Based on your enjoyment of The Sentence” by Louise Erdrich… You're likely* to like:

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  1. The Lincoln Highway

    by Amor Towles
    Quality: 🟢🟢🟡⚪️
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    Readership: Somewhat known

    The bestselling author of A Gentleman in Moscow and Rules of Civility and master of absorbing, sophisticated fiction returns with a stylish and propulsive novel set in 1950s America In June, 1954, eighteen-year-old Emmett Watson is driven home to Nebraska by the warden of the work farm where he has just served a year for involuntary manslaughter. His mother long gone, his father recently deceased, and the family farm foreclosed upon by the bank, Emmett’s intention is to pick up his eight-year-old brother and head west where they can start their lives anew. But when the warden drives away, Emmett … (Goodreads)

  2. Bewilderment

    by Richard Powers
    Quality: 🟢🟢🟡⚪️
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    Readership: Very niche

    The astrobiologist Theo Byrne searches for life throughout the cosmos while single-handedly raising his unusual nine-year-old, Robin, following the death of his wife. Robin is a warm, kind boy who spends hours painting elaborate pictures of endangered animals. He’s also about to be expelled from third grade for smashing his friend in the face. As his son grows more troubled, Theo hopes to keep him off psychoactive drugs. He learns of an experimental neurofeedback treatment to bolster Robin’s emotional control, one that involves training the boy on the recorded patterns of his mother’s brain… With its soaring descriptions of the … (Goodreads)

  3. Matrix

    by Lauren Groff
    Quality: 🟢🟢🟡⚪️
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    Readership: Very niche

    A Financial Times and NPR Best Book of 2021 A Virginia Living Favorite Book (2021) Lauren Groff returns with her exhilarating first new novel since the groundbreaking ,Fates and Furies,. Cast out of the royal court by Eleanor of Aquitaine, deemed too coarse and rough-hewn for marriage or courtly life, 17-year-old Marie de France is sent to England to be the new prioress of an impoverished abbey, its nuns on the brink of starvation and beset by disease. At first taken aback by the severity of her new life, Marie finds focus and love in collective life with her singular … (Goodreads)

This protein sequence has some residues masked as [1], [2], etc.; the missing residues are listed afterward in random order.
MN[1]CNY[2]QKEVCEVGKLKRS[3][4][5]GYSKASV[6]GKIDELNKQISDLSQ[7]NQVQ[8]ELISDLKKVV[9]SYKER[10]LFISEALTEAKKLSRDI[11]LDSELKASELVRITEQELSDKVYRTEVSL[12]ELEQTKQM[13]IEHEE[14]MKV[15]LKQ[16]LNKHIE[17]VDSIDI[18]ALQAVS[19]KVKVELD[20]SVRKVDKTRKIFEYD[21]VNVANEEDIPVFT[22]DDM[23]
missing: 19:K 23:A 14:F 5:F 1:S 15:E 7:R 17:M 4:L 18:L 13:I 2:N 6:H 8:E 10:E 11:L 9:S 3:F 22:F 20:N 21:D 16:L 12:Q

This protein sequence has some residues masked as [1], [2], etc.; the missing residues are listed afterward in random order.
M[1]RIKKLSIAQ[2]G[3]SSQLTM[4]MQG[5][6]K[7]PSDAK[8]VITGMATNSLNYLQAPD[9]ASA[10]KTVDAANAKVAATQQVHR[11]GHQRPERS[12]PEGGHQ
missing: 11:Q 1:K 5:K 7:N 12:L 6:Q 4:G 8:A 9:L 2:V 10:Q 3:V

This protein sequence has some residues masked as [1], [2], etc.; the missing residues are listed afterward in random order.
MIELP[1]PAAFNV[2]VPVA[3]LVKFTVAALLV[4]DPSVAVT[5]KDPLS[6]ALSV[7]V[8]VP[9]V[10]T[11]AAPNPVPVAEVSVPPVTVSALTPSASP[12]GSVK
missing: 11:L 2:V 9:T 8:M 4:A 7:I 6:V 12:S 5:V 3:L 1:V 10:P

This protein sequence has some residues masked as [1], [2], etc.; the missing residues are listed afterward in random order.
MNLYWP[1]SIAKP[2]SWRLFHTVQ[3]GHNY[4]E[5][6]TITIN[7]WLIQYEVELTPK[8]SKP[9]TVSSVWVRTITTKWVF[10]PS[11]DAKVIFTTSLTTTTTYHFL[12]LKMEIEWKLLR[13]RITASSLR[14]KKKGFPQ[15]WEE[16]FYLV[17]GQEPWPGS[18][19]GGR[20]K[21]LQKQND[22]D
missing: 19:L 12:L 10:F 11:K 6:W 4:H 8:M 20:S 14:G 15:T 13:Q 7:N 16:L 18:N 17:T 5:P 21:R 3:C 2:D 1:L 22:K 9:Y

4. Cloud Cuckoo Land

    by Anthony Doerr
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    Readership: Eclectic

    This exclusive B&N edition contains an essay by Anthony Doerr, tying together—as only he can—boundary walls, fear of the unknown, sacred gateways, and reading across a lifetime. ,From the Pulitzer Prize–winning ,,author of perhaps the most bestselling and beloved literary fiction of our time comes a triumph of imagination and compassion, a soaring novel about children on the cusp of adulthood in a broken world, who find resilience, hope, and story. ,,,,,The heroes of ,Cloud Cuckoo Land, are children trying to figure out the world around them, and to survive. In the besieged city of Constantinople in 1453, in a … (Barnes & Noble)

  5. The Underground Railroad

    by Colson Whitehead
    Quality: 🟢🟢🟢🟡
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    Readership: Fairly popular

    The story is told in the third person, focusing mainly on Cora. Scattered single chapters also focus on Cora's mother Mabel, the slavecatcher Ridgeway, a reluctant slave sympathizer named Ethel, and Cora's fellow slave Caesar. Cora is a slave on a plantation in Georgia and an outcast after her mother Mabel ran off without her. She resents Mabel for escaping, although it is later revealed that her mother, in an attempt to return to Cora, died from a snake bite and never reached her. Caesar approaches Cora about a plan to flee. Reluctant at first, she eventually agrees as her … (Wikipedia)

  6. Oh William!

    by Elizabeth Strout
    Quality: 🟢🟢🟡⚪️
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    Readership: Very niche

    Lucy Barton is a writer, but her ex-husband, William, remains a hard man to read. William, she confesses, has always been a mystery to me. Another mystery is why the two have remained connected after all these years. They just are. So Lucy is both surprised and not surprised when William asks her to join him on a trip to investigate a recently uncovered family secret—one of those secrets that rearrange everything we think we know about the people closest to us. What happens next is nothing less than another example of what Hilary Mantel has called Elizabeth Strout’s “perfect … (Goodreads)

  7. The Round House

    by Louise Erdrich
    Quality: 🟢🟢🟢🟡
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    Readership: Eclectic